Loceva - an evaluation tool for 802.11-based positioning systems.
Loceva is an evaluation tool for 802.11-based positioning systems. Loceva uses trace files generated by Loctrace to evaluate different kinds of positioning algorithms. A large number of state-of-the-art positioning algorithms are supported by Loceva. Loceva contains a lot of filters and generators to set up different scenarios and enable emulation.
loceva-0.5.1.src.tar.gz, loceva-0.5.1.tar.gz, property.prop.txt
the initial version.
king-tools The Loceva website
802.11 GPS location signal strength
This tool is released under the GNU General Public License. Please respect our work and abide the license.
See "usage" for details.
See "usage" for details.
Loceva can be controlled by a so-called property file. In Java a property file contains key-value-pairs with a equals character as seperator. Most configurable values of Loceva are accessible by properties so that the same jar file can be used to emulate a wide range of different scenarios. You can download an example property file that can be used to play around with Loceva. After downloading and unpacking the jar archive Loceva can be run with the following command: java -cp loceva-0.5.1.jar:locutil1-0.5.1.jar:locutil2-0.5.2.jar org.pi4.loceva.Loceva -offline FILENAME -online FILENAME [-prop PROPERTY] FILENAME can be a trace file containing offline traces as well as online traces. Both parameters -offline and -online are required. The -prop parameter can be used optionally to define a property file.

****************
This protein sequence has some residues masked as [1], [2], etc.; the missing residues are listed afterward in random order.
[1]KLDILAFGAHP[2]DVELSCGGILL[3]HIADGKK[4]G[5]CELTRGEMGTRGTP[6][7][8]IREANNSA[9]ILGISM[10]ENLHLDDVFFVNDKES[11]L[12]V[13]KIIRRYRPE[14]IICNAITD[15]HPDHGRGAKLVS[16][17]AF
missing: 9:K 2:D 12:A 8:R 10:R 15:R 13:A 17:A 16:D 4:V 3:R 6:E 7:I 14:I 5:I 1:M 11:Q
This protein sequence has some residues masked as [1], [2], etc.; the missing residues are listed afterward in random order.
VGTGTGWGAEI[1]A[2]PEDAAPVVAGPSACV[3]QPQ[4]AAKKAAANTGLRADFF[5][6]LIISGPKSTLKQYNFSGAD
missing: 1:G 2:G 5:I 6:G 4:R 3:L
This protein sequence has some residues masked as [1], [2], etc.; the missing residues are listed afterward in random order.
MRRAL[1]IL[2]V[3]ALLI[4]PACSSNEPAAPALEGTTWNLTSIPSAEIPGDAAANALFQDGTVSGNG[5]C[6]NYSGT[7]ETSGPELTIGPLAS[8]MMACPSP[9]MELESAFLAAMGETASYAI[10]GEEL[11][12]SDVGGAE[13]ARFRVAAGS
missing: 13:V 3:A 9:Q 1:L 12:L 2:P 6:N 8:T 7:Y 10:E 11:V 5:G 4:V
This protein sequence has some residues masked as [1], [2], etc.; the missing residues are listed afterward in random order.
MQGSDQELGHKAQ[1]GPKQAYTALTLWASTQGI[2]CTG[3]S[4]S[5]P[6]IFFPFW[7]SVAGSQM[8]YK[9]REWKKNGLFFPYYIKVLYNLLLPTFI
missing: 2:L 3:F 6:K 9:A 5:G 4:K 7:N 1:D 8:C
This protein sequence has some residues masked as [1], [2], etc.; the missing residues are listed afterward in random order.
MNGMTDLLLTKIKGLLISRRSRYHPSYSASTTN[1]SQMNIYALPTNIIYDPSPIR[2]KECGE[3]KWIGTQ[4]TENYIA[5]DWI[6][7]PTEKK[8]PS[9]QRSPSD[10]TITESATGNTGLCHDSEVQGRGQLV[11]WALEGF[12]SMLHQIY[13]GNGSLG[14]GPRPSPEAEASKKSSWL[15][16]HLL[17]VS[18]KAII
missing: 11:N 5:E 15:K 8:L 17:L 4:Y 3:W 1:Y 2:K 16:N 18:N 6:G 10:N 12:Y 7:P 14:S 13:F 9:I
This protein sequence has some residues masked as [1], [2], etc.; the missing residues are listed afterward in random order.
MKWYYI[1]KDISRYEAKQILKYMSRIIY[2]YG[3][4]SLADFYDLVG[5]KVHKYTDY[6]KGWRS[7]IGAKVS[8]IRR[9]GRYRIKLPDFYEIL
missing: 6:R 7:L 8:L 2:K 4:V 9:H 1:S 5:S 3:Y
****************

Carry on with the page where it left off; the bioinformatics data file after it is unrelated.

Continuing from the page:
1. Overview Trace files generated by Loctrace are used by Loceva to evaluate different kinds of positioning algorithms. A large number of state-of-the-art positioning algorithms are supported by Loceva. Loceva contains a lot of filters and generators to set up different scenarios and enable emulation. 2. Management To make it easy to evaluate and compare algorithms currently under research, Loceva contains a management part that enables emulation in general and allows to easily select different kinds of scenarios. For this, Loceva utilizes trace files created with Loctrace to emulate a specific scenario. Such an emulated scenario can then be used for a comparison of different positioning algorithms. This makes sure that differences in the results are based on the positioning algorithms and not on the environment that changed over time in a way beneficially for one particular algorithm. The creation and management of various scenarios is enabled by so-called filters. Filters create different scenarios by disabling or selecting different objects of a trace file. For instance, a MAC filter artificially switches off access points even if they have been part of the trace file. Another example is the position filter that disables different reference points of the fingerprint database based on their coordinates. 3. Algorithms The positioning part contains various positioning algorithms to make it easy to compare newly envisioned algorithms with state-of-the-art ones. The following list shows the positioning algorithms that are part of Loceva. The list is grouped by the research projects that have invented them: - RADAR: Nearest neighbor(s) in signal space, k nearest neighbors in signal space - PlaceLab: K nearest neighbors p unknown, Ranking - Rice: Histogram, Gaussian - Horus: Horus Although the main focus of Loceva is on positioning algorithms, it also contains a few continuous user tracking algorithms: - RADAR: Viterbi-like algorithm - Rice: Tracking - Horus: Horus 4. Analysis After selecting a certain scenario and positioning algorithm, Loceva computes the position error that would have occurred in this setting. The position error is defined as the Euclidean distance between the actual position of the user and the position estimate calculated by the algorithm. At the end of each emulation the average position error is printed, and a graph showing a cumulative distribution function of the position error (as shown in the figure below) is generated. Such a graph can be used to compare the position accuracy of different positioning algorithms by determining the median, 95th percentile and so on. Additionally, Loceva can be enabled to create a file that contains a log of intermediate results computed by the selected positioning algorithm. This log can be used with Locana to analyze the behavior of the positioning algorithm in question.